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What do we know about Detective Francis Hogan?

(CNN Business) – Example Facebook social networking site whose leaks sparked one of the most intense scrutiny in the company’s history, was revealed Sunday night.

Frances HoganA former product manager at Facebook who also worked for several other big tech companies, he appeared publicly on “60 Minutes”.

Haugen will testify Tuesday before a US Senate subcommittee. This is what we know about her so far.


Haugen grew up attending caucuses or caucuses in Iowa with his parents, according to his personal website. The site adds that the experience instilled “a strong sense of pride in democracy and a responsibility for civic engagement.”

After studying electrical and computer engineering, and then MBA, Haugen worked for several technology companies beginning in 2006, including Google, Pinterest, and Yelp. He specializes in “algorithmic product management” and has worked on several ranking algorithms similar to the ones Facebook uses to organize the main news source, according to his prepared testimony obtained by CNN on Monday. She is scheduled to appear Tuesday before the Senate Subcommittee on Consumer Protection, Product Safety and Data Security.

“Having worked for four major tech companies running different types of social media, I was able to compare and contrast how each company tackled and addressed different challenges,” he wrote in his prepared testimony.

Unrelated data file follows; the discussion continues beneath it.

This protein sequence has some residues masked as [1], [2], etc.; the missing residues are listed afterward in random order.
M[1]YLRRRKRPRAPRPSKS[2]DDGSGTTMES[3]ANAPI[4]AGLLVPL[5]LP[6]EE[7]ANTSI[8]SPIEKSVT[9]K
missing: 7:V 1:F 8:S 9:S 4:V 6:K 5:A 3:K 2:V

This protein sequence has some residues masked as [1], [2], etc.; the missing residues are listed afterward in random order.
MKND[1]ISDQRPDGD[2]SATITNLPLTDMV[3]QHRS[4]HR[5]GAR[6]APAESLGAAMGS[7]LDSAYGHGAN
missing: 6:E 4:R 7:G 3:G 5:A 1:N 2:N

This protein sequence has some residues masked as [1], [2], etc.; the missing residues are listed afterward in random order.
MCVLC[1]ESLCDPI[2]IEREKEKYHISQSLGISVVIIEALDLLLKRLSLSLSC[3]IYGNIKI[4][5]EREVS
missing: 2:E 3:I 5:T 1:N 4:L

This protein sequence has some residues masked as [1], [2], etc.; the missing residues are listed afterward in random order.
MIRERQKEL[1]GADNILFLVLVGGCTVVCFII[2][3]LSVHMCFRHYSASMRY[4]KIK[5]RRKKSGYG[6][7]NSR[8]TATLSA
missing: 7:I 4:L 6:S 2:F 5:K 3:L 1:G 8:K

Disappointed by Facebook

Pandora’s Box That Will Sink Facebook, According to an Expert 1:38

Haugen, 37, joined Facebook in 2019 to work on civic integrity, including “issues related to democracy and disinformation,” according to its website. These issues have been highlighted by critics of Facebook and other social media companies, particularly around the coronavirus pandemic and the 2020 US presidential election.

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Haugen took the job at Facebook to work on tackling misinformation, he said in a “60 Minutes” interview. But he explained that his feelings about the company began to change when the company decided to dissolve the Civic Integrity Team shortly after the election.

I suggested that this decision, in part, allowed the podium to be used to help organize the January 6 riots at the US Capitol.

Facebook says the work of the Civil Integrity Team was distributed to other units when it was dissolved, and company executives have dismissed allegations that it was responsible for Riots in the Capitol.

Haugen’s disclosures are also important because they come as lawmakers, regulators, and activists around the world repeatedly criticize the company for not doing enough to protect its hundreds of millions of users.

“I joined Facebook…because someone close to me became radicalized online,” he told the Senate subcommittee in his comments. “I felt compelled to take an active role in creating a better, less toxic Facebook.”

But he said that for most of the two years, he began to feel that Facebook was not committed to ensuring that its products promoted the public good.

“What I’ve seen on Facebook over and over again is that there was a conflict of interest between what was good for the public and what was good for Facebook, and Facebook repeatedly chose to optimize for its own interests, like making more money,” 60 Minutes said.

In his statement to the Senate subcommittee on Tuesday, Hugin criticized Facebook’s creation of a “system that amplifies division, extremism and polarization” around the world.

“Facebook has become a trillion dollar company by paying its dividends with our security, including the security of our children,” he wrote. This is not acceptable.”